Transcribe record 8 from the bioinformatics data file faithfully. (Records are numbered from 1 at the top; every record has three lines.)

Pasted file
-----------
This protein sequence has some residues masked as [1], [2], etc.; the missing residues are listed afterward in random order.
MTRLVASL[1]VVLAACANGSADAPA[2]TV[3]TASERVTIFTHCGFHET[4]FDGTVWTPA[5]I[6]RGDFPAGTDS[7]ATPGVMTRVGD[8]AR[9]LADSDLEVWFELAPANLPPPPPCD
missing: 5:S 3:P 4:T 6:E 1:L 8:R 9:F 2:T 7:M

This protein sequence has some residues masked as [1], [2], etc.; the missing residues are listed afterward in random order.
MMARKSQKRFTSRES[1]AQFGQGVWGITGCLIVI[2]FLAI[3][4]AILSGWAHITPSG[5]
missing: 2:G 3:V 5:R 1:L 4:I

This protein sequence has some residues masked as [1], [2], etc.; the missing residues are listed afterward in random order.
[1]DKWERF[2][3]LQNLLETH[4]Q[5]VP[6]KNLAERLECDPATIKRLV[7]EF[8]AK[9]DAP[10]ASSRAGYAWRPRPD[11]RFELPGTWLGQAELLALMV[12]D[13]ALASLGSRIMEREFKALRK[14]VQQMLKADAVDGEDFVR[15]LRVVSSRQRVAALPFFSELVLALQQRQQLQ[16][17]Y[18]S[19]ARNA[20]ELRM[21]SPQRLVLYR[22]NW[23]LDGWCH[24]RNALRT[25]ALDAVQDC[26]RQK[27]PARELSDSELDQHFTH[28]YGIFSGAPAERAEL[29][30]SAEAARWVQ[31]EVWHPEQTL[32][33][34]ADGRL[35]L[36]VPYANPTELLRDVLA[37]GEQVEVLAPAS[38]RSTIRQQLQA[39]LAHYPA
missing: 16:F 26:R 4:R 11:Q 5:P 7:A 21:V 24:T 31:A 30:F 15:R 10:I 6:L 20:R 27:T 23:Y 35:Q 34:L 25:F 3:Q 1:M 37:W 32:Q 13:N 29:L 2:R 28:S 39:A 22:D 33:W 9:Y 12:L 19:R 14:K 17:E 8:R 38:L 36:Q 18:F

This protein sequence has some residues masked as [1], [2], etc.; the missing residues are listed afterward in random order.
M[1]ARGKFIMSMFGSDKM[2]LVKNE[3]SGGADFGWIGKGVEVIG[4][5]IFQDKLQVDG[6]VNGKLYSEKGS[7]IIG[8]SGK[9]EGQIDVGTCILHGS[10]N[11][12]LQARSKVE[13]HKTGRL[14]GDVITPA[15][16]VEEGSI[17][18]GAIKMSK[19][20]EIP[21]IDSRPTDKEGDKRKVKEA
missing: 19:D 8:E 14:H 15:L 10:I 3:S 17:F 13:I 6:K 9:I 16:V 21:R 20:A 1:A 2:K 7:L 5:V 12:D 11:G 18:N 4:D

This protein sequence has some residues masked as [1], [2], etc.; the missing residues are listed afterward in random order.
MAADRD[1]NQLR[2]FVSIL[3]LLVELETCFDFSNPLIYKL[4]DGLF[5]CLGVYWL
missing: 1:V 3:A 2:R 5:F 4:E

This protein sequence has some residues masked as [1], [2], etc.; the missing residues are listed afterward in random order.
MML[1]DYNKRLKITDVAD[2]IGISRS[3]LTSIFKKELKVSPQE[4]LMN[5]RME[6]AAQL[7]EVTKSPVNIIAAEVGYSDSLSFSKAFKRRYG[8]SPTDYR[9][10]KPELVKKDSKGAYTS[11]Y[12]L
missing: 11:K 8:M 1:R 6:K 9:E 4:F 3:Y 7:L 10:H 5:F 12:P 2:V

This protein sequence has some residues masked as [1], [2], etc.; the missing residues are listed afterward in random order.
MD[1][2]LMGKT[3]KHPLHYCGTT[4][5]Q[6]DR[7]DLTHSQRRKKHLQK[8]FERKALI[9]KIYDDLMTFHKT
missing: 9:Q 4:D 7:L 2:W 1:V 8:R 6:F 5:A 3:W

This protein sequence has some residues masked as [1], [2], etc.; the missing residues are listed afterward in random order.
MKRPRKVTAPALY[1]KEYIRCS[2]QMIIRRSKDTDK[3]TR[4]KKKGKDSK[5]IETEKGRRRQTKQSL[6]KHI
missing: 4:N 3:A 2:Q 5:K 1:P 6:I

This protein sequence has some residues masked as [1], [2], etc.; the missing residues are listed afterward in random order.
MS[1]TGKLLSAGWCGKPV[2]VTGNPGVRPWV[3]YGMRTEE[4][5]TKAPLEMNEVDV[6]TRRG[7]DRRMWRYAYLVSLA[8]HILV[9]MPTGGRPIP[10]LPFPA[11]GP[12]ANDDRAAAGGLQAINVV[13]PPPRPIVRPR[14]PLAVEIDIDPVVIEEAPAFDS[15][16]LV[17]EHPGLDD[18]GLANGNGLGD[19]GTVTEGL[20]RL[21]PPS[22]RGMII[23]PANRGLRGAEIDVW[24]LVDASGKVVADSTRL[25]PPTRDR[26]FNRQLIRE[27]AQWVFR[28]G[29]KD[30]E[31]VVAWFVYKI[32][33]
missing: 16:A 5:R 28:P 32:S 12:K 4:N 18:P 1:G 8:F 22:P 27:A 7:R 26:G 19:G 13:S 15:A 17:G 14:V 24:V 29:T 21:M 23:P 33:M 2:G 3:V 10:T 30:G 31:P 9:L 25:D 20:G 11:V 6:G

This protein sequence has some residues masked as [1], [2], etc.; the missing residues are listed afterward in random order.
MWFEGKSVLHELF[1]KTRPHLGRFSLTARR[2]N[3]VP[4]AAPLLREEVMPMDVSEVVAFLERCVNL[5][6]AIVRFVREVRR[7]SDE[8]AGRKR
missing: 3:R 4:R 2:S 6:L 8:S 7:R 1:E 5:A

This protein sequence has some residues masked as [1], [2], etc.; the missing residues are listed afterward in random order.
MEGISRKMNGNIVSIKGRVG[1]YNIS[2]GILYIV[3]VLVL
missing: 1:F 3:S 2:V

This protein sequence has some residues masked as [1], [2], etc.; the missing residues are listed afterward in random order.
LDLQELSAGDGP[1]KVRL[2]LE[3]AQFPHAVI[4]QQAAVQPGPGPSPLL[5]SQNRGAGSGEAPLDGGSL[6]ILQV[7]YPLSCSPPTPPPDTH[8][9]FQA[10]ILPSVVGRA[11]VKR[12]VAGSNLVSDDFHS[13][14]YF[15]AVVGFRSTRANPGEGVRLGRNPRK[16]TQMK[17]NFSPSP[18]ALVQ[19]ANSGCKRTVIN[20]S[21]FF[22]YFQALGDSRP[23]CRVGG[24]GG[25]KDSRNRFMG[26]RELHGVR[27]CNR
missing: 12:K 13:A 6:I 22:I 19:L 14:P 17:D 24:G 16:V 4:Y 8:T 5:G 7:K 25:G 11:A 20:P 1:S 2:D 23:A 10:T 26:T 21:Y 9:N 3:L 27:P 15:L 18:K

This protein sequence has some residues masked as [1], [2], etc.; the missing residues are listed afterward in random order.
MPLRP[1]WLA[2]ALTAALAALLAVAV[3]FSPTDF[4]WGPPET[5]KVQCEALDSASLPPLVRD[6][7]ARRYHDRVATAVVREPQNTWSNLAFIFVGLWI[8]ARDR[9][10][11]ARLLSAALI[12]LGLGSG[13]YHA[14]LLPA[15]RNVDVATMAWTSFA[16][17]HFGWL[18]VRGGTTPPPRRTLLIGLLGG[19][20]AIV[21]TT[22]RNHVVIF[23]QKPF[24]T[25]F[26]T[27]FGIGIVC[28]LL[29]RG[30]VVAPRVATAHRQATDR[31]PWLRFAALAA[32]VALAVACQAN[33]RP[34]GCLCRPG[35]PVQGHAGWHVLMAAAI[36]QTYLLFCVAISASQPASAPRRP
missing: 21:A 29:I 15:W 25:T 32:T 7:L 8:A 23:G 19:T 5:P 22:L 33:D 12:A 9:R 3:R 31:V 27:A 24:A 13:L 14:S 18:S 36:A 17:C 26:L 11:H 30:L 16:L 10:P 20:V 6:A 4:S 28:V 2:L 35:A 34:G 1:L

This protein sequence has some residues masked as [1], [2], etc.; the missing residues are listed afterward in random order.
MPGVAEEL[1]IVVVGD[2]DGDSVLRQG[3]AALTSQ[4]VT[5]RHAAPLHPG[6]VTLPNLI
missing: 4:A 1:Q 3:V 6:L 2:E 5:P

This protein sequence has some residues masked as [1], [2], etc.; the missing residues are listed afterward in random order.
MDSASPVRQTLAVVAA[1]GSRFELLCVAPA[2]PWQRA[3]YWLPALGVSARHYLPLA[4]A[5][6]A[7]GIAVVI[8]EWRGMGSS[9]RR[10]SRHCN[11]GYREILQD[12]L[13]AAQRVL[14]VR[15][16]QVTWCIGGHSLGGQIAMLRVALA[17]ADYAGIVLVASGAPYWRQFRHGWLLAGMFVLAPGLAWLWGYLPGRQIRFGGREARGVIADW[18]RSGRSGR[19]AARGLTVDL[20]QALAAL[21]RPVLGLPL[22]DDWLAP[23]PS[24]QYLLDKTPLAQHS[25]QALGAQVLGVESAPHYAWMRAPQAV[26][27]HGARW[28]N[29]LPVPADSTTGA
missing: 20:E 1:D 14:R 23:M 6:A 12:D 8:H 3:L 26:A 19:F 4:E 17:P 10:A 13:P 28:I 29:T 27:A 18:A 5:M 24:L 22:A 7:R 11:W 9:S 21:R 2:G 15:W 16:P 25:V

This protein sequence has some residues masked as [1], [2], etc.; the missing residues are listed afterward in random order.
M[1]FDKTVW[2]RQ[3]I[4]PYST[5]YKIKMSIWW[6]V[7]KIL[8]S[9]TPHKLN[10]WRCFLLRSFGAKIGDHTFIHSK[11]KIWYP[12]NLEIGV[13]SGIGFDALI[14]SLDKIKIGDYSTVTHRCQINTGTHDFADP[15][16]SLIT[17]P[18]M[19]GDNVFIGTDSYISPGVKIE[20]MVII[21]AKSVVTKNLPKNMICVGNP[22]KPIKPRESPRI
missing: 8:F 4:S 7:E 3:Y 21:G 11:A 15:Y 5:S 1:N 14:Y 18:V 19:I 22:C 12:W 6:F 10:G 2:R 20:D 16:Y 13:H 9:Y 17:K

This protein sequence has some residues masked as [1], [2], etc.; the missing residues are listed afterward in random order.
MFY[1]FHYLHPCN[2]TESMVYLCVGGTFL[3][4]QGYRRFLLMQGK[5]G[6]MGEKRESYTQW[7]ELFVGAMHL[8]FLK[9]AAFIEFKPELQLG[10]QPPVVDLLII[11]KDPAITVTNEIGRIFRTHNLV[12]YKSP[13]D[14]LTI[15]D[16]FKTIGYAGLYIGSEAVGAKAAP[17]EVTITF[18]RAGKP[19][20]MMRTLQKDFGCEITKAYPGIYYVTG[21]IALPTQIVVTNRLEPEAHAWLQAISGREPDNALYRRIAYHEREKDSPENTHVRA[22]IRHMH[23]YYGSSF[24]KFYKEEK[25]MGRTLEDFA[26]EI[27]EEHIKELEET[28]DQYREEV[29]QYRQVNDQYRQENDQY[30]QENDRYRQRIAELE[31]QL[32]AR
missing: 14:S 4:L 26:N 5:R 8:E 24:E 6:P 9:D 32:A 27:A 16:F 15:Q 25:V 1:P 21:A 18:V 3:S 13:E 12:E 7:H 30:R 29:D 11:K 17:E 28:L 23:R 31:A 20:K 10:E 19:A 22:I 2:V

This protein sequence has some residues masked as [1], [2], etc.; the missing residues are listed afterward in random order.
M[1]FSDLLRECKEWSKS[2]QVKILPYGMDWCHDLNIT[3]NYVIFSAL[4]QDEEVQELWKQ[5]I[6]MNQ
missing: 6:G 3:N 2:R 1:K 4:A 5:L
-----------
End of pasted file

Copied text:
This protein sequence has some residues masked as [1], [2], etc.; the missing residues are listed afterward in random order.
MKRPRKVTAPALY[1]KEYIRCS[2]QMIIRRSKDTDK[3]TR[4]KKKGKDSK[5]IETEKGRRRQTKQSL[6]KHI
missing: 4:N 3:A 2:Q 5:K 1:P 6:I